February 25, 2008 § 1 Comment
This weekend I found the video that I had originally wanted to put with this post so I am bumping it. I hope no one minds. Thanks to the Anchoress.
A couple weeks ago the Anchoress took a little break from blogging and on the way out left us with a link to an essay about Johnny Cash which can be found here. I read the essay really hopeful, ended up somewhat disappointed, but came away with a few useful thoughts. Key among these thought was this: God can bring the worst of us to moments of pure gold for His glory and for our good.
I will try to help you understand what I mean by that. One of the first few comments following the article was this, ” A rather shallow article about an unrepetant[sic] sinner. Can’t Catholic writers do better than this?” I have seen this attitude from my fellow Catholics far too often and Christians in general more times than I could remember. A slightly “holier than thou” attitude, pleading to the good that is really nothing more than thinly veiled self righteousness that smacks of deep-grained ugliness. This is not the light and saving love of Christ, liquid and vibrant, blood and flesh, fertile and open. It is a brittle, dried up attitude that claims itself superior while becoming more and more detached from the obligations of need and weakness on the human heart. It is the Pharisee and the Priest crossing to the other side of the road — tisking at the sinner, crime and the state of world while offering no balm to sooth it. And the greatest irony is the sinner they are tisking in the above comment was the one offering the balm to so many.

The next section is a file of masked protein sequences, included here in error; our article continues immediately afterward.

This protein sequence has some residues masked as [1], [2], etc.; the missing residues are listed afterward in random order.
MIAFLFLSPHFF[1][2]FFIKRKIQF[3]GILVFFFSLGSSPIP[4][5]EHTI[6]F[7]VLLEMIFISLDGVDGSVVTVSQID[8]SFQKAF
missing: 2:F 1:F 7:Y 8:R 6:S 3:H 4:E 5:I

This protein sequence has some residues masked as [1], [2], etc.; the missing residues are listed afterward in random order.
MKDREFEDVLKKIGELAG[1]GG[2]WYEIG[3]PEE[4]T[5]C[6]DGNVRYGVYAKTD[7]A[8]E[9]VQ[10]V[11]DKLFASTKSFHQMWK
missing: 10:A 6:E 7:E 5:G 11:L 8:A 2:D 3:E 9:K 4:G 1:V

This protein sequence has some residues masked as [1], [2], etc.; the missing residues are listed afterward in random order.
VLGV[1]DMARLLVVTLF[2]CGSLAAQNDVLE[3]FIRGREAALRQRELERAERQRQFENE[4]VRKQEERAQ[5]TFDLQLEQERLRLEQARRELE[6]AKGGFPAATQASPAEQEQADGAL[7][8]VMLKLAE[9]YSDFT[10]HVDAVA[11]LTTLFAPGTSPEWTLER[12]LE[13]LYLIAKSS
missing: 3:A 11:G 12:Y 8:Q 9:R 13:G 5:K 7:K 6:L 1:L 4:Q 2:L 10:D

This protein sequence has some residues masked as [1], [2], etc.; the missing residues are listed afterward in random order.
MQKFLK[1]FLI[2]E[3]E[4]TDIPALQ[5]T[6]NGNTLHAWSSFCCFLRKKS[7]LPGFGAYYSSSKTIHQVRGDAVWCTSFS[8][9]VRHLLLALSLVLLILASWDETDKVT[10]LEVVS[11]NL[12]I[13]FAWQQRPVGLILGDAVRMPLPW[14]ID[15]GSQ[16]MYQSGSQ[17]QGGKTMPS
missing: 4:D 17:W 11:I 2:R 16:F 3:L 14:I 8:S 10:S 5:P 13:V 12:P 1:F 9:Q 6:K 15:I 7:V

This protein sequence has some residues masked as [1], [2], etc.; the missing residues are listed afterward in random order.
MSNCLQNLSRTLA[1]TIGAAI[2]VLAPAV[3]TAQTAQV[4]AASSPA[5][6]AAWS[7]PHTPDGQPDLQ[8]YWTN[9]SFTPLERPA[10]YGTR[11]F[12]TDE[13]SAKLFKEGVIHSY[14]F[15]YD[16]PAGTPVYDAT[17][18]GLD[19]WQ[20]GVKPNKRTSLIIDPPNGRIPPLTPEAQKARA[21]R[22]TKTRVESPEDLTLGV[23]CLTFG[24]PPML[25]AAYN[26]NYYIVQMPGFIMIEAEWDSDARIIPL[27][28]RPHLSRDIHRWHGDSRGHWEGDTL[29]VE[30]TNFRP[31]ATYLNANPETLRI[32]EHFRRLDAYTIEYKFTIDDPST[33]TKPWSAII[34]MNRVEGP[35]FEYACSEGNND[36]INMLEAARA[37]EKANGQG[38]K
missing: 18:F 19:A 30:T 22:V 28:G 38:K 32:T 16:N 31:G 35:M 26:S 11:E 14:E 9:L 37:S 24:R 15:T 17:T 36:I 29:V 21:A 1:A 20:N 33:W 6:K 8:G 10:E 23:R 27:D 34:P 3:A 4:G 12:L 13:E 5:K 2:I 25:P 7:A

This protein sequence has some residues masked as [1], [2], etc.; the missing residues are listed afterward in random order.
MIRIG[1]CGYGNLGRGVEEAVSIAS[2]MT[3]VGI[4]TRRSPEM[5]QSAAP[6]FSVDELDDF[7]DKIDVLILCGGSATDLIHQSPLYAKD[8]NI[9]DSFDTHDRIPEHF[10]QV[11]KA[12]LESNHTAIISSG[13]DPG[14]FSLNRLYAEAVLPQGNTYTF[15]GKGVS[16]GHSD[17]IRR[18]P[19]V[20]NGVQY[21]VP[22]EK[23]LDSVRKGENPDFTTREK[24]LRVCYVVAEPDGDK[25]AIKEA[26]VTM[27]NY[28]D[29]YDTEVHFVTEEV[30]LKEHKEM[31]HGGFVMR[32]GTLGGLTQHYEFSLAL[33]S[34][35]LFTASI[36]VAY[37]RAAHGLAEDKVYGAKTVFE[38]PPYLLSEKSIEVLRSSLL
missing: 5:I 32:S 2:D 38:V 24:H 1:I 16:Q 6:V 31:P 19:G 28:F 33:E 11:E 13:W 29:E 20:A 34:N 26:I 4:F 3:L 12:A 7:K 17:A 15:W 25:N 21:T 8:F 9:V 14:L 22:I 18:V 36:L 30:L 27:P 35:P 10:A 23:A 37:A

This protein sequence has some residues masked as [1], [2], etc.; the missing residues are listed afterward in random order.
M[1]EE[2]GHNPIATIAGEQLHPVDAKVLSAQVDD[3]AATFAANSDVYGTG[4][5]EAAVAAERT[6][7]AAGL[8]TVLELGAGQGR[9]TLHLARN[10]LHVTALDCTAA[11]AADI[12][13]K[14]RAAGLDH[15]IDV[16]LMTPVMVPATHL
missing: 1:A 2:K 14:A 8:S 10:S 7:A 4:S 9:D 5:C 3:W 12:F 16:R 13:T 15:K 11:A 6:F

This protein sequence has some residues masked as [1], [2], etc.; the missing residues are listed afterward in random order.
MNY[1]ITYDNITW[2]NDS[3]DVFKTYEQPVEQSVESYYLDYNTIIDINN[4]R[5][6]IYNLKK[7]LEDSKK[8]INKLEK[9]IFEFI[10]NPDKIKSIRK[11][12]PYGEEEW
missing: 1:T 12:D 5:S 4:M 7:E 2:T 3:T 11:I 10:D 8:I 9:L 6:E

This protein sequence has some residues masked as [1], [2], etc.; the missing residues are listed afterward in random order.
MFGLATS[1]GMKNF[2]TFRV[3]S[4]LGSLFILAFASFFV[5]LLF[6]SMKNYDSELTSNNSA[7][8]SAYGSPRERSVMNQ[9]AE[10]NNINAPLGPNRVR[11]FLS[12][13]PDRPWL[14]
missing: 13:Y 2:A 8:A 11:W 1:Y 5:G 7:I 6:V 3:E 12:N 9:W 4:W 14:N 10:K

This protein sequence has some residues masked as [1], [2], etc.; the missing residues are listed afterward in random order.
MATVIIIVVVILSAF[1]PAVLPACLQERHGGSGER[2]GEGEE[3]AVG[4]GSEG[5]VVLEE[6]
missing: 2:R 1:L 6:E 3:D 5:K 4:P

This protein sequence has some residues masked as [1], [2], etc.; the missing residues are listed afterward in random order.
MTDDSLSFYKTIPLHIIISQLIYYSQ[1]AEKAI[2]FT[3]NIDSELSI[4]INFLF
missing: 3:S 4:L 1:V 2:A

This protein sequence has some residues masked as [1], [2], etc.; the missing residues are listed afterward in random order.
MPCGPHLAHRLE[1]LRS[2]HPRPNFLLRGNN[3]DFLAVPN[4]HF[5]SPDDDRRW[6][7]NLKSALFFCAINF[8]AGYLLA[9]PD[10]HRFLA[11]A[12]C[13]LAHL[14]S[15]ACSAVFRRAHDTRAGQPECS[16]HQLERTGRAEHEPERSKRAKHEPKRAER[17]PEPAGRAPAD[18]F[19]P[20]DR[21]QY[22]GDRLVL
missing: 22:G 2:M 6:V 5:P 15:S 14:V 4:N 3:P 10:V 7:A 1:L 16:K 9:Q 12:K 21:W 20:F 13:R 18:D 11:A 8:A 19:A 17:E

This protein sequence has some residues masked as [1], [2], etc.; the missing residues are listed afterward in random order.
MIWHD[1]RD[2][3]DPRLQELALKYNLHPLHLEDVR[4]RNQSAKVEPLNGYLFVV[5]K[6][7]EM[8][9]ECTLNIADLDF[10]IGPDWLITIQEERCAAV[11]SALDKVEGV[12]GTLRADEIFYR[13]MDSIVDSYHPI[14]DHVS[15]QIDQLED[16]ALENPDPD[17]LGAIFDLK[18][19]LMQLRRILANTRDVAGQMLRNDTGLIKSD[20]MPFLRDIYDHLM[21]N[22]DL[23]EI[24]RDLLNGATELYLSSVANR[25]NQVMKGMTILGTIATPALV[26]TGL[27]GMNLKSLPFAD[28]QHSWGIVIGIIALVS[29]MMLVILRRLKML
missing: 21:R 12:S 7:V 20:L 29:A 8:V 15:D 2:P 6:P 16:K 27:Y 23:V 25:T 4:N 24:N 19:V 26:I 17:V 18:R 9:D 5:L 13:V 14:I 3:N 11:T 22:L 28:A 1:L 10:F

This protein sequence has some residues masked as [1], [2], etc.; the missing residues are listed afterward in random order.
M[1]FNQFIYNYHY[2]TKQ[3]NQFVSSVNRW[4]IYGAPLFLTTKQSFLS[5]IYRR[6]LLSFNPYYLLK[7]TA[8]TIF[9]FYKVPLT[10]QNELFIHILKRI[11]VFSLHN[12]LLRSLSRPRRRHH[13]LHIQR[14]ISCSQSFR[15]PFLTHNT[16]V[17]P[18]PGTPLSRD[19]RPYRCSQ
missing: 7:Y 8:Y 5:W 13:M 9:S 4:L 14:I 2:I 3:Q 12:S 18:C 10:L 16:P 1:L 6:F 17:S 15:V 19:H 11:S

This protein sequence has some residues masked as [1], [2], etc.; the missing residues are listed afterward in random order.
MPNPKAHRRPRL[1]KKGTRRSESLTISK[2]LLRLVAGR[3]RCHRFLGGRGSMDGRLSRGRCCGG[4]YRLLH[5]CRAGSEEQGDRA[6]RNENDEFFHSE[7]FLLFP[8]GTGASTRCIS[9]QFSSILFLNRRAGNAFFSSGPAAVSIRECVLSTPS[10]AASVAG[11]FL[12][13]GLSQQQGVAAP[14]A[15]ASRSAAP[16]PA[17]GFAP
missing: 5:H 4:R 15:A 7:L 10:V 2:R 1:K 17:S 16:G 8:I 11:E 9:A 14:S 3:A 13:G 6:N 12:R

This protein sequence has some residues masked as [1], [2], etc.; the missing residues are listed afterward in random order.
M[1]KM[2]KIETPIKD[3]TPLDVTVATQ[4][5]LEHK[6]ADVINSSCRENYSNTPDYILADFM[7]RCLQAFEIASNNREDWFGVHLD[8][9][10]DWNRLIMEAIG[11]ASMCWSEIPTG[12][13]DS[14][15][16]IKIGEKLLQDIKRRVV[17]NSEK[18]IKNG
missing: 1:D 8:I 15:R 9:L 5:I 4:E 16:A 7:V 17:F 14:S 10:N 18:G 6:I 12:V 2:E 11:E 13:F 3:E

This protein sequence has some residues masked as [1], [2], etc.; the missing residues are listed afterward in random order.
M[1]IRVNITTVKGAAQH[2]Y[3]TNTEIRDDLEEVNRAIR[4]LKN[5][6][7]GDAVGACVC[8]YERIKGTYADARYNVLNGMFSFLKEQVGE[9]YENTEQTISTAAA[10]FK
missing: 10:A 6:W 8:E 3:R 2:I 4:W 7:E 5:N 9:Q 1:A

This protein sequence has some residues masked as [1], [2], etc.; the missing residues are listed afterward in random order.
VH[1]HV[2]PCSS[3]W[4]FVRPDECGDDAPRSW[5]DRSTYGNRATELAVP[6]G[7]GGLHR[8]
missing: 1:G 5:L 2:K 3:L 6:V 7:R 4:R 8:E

McMullen spends a good deal of time quoting Cash’s lyrics and relating them to his feelings as a Catholic. It is all in all an enjoyable read. But I feel it really didn’t go deep enough. There are two thoughts I feel are important.
First Cash is a man of his time. His voice spoke to men, hard working country men, men struggling with modern life and men for whom the Church had taken a feminizing turn that really turned them off. His songs struggle with faith as I am sure the man did, as many men of his generation did and many still do.
Second that Cash’s personal character and the state of his soul had very little to do with ability to serve as a tool in God’s hands. This is a thing that slips the minds of many Christians I fear. God doesn’t need us to be perfect, good, or even trying. God doesn’t need us to be in a state of grace, saved, believing or even wanting Him. He can take us while we are running at a break neck speed straight to the gates of hell and wring out of us something good. Sometimes for our souls and sometimes to save someone else.